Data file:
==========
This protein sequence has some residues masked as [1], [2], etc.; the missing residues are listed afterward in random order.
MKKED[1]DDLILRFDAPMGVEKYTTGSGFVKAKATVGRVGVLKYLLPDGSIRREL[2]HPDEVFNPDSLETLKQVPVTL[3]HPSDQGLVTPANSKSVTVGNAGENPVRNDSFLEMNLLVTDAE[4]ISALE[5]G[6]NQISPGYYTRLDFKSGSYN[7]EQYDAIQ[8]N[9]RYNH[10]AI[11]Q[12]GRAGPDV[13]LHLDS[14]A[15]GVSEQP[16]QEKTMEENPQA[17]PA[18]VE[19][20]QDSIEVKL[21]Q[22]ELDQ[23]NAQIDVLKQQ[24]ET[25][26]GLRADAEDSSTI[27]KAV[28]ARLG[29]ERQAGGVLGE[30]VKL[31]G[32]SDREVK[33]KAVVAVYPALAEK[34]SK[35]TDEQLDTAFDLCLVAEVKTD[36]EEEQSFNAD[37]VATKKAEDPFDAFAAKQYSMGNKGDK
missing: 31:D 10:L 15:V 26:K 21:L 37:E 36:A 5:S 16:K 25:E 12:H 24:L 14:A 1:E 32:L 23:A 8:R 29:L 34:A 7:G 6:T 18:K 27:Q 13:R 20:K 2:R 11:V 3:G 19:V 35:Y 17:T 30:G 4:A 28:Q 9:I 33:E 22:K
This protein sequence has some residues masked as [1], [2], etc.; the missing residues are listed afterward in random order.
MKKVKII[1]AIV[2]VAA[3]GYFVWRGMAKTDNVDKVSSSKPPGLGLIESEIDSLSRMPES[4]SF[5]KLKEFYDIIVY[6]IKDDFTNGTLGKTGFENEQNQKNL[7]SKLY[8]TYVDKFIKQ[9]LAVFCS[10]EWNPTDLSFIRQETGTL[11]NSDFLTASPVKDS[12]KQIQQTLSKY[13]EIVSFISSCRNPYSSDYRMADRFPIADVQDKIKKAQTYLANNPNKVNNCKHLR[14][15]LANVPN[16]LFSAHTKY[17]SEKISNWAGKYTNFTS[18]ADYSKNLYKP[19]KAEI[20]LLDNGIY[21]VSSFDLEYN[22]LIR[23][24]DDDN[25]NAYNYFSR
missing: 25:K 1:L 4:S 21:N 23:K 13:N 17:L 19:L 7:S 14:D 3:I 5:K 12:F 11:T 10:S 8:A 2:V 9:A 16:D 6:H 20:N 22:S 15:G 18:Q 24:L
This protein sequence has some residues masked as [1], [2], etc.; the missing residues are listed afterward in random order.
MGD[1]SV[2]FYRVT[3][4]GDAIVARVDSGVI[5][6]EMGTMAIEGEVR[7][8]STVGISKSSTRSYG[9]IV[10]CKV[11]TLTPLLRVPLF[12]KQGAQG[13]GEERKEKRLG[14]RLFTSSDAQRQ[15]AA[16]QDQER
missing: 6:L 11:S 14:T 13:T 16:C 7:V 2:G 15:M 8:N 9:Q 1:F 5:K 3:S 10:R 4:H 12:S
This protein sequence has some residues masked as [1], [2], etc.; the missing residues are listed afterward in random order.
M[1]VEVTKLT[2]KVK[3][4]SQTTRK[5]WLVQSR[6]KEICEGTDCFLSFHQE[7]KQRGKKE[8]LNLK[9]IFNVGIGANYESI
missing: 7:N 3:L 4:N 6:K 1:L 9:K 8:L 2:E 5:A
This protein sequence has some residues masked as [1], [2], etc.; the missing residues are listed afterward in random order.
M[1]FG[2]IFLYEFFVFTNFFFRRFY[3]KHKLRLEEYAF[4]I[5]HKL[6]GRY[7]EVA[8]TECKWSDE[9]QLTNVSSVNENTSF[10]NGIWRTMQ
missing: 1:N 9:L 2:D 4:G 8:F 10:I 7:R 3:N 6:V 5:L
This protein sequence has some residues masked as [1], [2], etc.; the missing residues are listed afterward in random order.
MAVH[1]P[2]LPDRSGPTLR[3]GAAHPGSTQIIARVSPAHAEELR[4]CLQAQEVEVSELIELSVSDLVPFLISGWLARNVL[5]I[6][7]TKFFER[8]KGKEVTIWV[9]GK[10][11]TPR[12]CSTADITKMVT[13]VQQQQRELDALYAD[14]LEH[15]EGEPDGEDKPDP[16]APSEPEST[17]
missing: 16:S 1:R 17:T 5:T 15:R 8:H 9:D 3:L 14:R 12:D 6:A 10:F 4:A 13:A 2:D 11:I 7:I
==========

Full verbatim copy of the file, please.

This protein sequence has some residues masked as [1], [2], etc.; the missing residues are listed afterward in random order.
MKKED[1]DDLILRFDAPMGVEKYTTGSGFVKAKATVGRVGVLKYLLPDGSIRREL[2]HPDEVFNPDSLETLKQVPVTL[3]HPSDQGLVTPANSKSVTVGNAGENPVRNDSFLEMNLLVTDAE[4]ISALE[5]G[6]NQISPGYYTRLDFKSGSYN[7]EQYDAIQ[8]N[9]RYNH[10]AI[11]Q[12]GRAGPDV[13]LHLDS[14]A[15]GVSEQP[16]QEKTMEENPQA[17]PA[18]VE[19][20]QDSIEVKL[21]Q[22]ELDQ[23]NAQIDVLKQQ[24]ET[25][26]GLRADAEDSSTI[27]KAV[28]ARLG[29]ERQAGGVLGE[30]VKL[31]G[32]SDREVK[33]KAVVAVYPALAEK[34]SK[35]TDEQLDTAFDLCLVAEVKTD[36]EEEQSFNAD[37]VATKKAEDPFDAFAAKQYSMGNKGDK
missing: 31:D 10:L 15:V 26:K 21:L 37:E 36:A 5:S 16:K 25:E 12:H 24:L 14:A 1:E 32:L 23:A 8:R 29:L 34:A 7:G 6:T 18:K 27:Q 13:R 20:K 2:R 11:V 3:G 19:V 35:Y 17:T 30:G 4:A 28:Q 9:I 33:E 22:K
This protein sequence has some residues masked as [1], [2], etc.; the missing residues are listed afterward in random order.
MKKVKII[1]AIV[2]VAA[3]GYFVWRGMAKTDNVDKVSSSKPPGLGLIESEIDSLSRMPES[4]SF[5]KLKEFYDIIVY[6]IKDDFTNGTLGKTGFENEQNQKNL[7]SKLY[8]TYVDKFIKQ[9]LAVFCS[10]EWNPTDLSFIRQETGTL[11]NSDFLTASPVKDS[12]KQIQQTLSKY[13]EIVSFISSCRNPYSSDYRMADRFPIADVQDKIKKAQTYLANNPNKVNNCKHLR[14][15]LANVPN[16]LFSAHTKY[17]SEKISNWAGKYTNFTS[18]ADYSKNLYKP[19]KAEI[20]LLDNGIY[21]VSSFDLEYN[22]LIR[23][24]DDDN[25]NAYNYFSR
missing: 25:K 1:L 4:S 21:N 23:K 13:N 17:L 19:L 7:S 14:D 3:I 5:K 12:F 11:T 10:S 8:A 2:V 9:A 16:D 6:H 20:N 22:S 15:G 18:Q 24:L
This protein sequence has some residues masked as [1], [2], etc.; the missing residues are listed afterward in random order.
MGD[1]SV[2]FYRVT[3][4]GDAIVARVDSGVI[5][6]EMGTMAIEGEVR[7][8]STVGISKSSTRSYG[9]IV[10]CKV[11]TLTPLLRVPLF[12]KQGAQG[13]GEERKEKRLG[14]RLFTSSDAQRQ[15]AA[16]QDQER
missing: 6:L 11:S 14:T 13:T 16:C 7:V 2:G 15:M 8:N 9:Q 1:F 5:K 3:S 10:R 4:H 12:S
This protein sequence has some residues masked as [1], [2], etc.; the missing residues are listed afterward in random order.
M[1]VEVTKLT[2]KVK[3][4]SQTTRK[5]WLVQSR[6]KEICEGTDCFLSFHQE[7]KQRGKKE[8]LNLK[9]IFNVGIGANYESI
missing: 7:N 3:L 4:N 6:K 1:L 9:K 8:L 2:E 5:A
This protein sequence has some residues masked as [1], [2], etc.; the missing residues are listed afterward in random order.
M[1]FG[2]IFLYEFFVFTNFFFRRFY[3]KHKLRLEEYAF[4]I[5]HKL[6]GRY[7]EVA[8]TECKWSDE[9]QLTNVSSVNENTSF[10]NGIWRTMQ
missing: 1:N 9:L 2:D 4:G 8:F 10:I 7:R 3:N 6:V 5:L
This protein sequence has some residues masked as [1], [2], etc.; the missing residues are listed afterward in random order.
MAVH[1]P[2]LPDRSGPTLR[3]GAAHPGSTQIIARVSPAHAEELR[4]CLQAQEVEVSELIELSVSDLVPFLISGWLARNVL[5]I[6][7]TKFFER[8]KGKEVTIWV[9]GK[10][11]TPR[12]CSTADITKMVT[13]VQQQQRELDALYAD[14]LEH[15]EGEPDGEDKPDP[16]APSEPEST[17]
missing: 16:S 1:R 17:T 5:T 15:R 8:H 9:D 3:L 14:R 12:D 6:A 10:F 4:A 13:A 2:D 11:I 7:I